“You will visit this bench every day. You will sit right there in your spot and I’ll sit over here, besides you. I’ll always find my way back to you, back to this bench.”

His eyes scrutinised me, conveying more in one glance than most people could with a thousand words.

“Promise me you’ll keep it company.” He said. “Every day.”

I do come here every day, to our bench. I’m an old lady now but I still miss him. Each day I look out at the trees. They are old, older than I am, but to me they’re the same as they always were. I’ve changed and they have stayed the same. From my seat I still watch those picnicking and laughing faces, eating their sandwiches, kicking their balls, flying their kites.

I still feel like crying. I know I shouldn’t, yet I can’t help it. Pressure swells at my cheeks, they don’t turn bright red as they once did and now they’re covered with lines and wrinkles. I have to breathe in to hold it all back. Whenever I feel like crying I always manage to stop myself just in time, right before it becomes unbearable. I try to behave as George would have wanted me to.

I sit to one side of the bench while he remains on the other side, resting his elbow on the wooden frame, the weight of his head leant against his chin, staring across the park, looking at everyone. Occasionally he’ll glance at me and my knees will begin to shiver in excitement as they once did, though my hands no longer shake. I know he isn’t really there. You mustn’t misunderstand me; I realise he isn’t really there.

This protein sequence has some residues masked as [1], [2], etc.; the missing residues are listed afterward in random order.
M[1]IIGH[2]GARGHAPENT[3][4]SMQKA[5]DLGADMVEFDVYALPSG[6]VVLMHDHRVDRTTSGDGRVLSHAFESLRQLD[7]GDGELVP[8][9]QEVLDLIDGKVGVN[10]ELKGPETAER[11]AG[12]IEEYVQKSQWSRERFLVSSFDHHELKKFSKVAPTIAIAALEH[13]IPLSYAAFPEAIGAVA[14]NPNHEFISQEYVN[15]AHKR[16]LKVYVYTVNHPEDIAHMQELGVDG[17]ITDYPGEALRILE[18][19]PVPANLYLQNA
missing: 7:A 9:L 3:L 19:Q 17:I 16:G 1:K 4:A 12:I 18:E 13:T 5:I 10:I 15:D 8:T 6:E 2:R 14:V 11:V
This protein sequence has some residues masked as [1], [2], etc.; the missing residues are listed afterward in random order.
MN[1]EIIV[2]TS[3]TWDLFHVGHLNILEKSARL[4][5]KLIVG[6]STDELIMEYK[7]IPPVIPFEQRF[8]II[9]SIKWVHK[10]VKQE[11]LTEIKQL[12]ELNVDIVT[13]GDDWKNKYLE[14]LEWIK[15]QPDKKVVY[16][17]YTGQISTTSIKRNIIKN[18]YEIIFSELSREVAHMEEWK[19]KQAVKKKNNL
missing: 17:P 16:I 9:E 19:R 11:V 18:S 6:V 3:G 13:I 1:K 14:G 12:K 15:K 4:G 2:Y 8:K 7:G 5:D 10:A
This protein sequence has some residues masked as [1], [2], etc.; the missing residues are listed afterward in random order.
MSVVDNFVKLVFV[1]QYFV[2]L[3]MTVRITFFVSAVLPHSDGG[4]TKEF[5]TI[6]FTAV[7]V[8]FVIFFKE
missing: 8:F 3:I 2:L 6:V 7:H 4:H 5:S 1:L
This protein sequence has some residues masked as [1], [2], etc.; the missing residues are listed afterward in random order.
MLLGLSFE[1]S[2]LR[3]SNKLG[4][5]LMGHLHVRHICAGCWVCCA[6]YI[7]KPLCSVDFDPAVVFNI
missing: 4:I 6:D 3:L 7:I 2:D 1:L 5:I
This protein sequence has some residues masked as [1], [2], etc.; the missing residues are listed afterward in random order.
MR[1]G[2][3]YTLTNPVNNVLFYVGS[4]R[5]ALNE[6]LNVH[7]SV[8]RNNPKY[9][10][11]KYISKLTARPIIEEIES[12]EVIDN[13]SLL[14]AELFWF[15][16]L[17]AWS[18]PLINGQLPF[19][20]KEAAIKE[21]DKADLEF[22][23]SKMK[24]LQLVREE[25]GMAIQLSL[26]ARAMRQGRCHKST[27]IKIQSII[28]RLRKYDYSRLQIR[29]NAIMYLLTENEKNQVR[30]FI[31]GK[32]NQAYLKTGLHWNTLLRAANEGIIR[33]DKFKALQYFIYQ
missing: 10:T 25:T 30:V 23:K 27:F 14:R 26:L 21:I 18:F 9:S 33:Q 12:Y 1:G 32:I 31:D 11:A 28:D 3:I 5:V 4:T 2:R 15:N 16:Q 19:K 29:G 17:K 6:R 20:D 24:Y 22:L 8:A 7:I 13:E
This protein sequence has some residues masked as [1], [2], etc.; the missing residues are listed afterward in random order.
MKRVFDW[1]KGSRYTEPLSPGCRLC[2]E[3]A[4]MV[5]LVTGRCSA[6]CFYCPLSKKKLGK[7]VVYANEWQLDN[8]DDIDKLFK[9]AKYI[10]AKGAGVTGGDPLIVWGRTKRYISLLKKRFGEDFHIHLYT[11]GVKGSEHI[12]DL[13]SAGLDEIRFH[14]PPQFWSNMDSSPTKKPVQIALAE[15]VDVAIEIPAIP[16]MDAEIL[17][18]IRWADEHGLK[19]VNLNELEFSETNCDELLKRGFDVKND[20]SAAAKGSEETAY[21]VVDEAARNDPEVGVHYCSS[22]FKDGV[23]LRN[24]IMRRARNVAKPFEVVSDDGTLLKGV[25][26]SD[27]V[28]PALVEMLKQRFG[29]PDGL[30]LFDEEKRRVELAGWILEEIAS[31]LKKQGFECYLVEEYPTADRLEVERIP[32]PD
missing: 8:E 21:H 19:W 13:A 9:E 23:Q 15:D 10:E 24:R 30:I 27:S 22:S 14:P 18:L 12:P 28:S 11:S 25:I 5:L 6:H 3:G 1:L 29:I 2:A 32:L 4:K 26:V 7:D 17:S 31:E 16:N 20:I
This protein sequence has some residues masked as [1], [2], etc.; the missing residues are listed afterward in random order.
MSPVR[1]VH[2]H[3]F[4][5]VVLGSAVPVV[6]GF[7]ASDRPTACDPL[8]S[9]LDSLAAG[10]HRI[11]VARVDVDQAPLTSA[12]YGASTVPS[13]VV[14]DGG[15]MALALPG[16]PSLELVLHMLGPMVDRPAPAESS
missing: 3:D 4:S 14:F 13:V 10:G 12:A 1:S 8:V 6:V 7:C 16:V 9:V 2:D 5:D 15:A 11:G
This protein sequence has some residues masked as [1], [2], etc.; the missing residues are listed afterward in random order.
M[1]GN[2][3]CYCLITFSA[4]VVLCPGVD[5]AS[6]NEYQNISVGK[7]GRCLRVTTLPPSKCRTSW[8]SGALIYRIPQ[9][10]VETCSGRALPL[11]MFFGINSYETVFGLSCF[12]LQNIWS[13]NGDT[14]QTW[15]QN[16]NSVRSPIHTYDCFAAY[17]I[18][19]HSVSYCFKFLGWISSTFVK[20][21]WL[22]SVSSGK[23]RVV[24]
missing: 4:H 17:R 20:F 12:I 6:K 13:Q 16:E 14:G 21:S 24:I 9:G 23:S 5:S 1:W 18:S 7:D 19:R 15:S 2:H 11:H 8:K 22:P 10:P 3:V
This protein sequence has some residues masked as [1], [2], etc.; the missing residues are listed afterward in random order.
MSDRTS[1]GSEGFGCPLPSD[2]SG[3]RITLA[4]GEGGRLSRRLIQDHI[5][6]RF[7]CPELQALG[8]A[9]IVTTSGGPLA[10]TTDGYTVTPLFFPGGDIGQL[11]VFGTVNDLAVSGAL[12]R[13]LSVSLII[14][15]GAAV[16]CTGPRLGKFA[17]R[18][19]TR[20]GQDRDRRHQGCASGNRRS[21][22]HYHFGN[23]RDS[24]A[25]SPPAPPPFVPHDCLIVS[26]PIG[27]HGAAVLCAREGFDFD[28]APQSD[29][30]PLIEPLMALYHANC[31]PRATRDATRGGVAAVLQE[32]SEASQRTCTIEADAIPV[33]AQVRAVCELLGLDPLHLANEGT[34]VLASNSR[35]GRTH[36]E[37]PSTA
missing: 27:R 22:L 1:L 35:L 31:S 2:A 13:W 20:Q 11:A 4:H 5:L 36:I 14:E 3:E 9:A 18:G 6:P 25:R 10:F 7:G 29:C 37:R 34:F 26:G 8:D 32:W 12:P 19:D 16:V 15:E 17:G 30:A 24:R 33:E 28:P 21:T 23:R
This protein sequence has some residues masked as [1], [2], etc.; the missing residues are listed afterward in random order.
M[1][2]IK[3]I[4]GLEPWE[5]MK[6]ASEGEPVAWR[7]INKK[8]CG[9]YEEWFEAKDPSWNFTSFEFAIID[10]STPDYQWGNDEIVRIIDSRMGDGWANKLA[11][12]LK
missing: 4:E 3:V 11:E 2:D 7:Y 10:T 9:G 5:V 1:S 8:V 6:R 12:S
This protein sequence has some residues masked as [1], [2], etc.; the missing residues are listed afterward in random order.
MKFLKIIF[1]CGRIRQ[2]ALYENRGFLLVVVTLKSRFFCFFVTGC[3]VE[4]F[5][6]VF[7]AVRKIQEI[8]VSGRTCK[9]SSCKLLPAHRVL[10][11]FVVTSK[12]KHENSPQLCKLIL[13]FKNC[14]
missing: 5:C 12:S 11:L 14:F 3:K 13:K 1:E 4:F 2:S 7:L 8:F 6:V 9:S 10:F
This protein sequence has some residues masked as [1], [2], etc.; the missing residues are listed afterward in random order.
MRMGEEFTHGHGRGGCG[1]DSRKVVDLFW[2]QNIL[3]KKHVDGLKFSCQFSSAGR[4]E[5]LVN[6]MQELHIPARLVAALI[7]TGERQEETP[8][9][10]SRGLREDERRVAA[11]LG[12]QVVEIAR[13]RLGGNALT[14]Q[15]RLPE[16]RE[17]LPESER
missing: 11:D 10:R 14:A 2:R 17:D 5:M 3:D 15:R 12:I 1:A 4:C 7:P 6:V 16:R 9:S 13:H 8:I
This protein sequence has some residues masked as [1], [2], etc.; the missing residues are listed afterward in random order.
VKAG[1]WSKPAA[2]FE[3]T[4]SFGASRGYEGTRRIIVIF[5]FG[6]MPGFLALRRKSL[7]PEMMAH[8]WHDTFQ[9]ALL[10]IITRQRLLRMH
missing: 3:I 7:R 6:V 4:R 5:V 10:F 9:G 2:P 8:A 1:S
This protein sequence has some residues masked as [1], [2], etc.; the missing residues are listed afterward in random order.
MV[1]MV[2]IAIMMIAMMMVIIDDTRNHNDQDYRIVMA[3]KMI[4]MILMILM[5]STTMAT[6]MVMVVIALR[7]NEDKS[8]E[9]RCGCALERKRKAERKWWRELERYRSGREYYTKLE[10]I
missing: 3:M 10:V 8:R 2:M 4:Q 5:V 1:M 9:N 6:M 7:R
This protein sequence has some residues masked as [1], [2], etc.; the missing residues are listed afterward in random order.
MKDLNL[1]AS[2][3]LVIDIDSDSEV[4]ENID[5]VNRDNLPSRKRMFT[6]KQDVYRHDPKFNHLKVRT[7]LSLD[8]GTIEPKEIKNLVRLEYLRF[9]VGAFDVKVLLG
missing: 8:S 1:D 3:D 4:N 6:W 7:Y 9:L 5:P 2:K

When I sit here I like to pretend George is with me. No one can tell when I do it, they might see me but they don’t know what I’m thinking; me on my side of the bench, him on the other.

A woman and her child passed by and saw me while I was giggling to myself – I couldn’t help it. Her face was so cross with me, so disapproving. They’re all so very disapproving. I’m sure she must have thought me mad, even though she hadn’t the slightest idea what I was thinking. What she doesn’t know won’t hurt her.

“You’re a silly woman.” She would have said to me, if she’d been alone. It’s not done to speak rudely of strangers in front of a child.

I’ve done more than enough to embarrass myself in George’s absence; it’s been a long time. It’s too late to redeem myself. No doubt talking like this hasn’t helped the situation. What must you think of me… Though I do enjoy speaking to such lovely people. I don’t mind by the way, you might think that I would, but really it’s fine, I understand, please do sit down, take a minute to relax. Enjoy the park. Why not have a seat?

It would be better if you sat on my side of the bench though. Not George’s. He wouldn’t approve of that.


Copyright the author and first published by Friends of Rowntree Park on Nov. 26th, 2013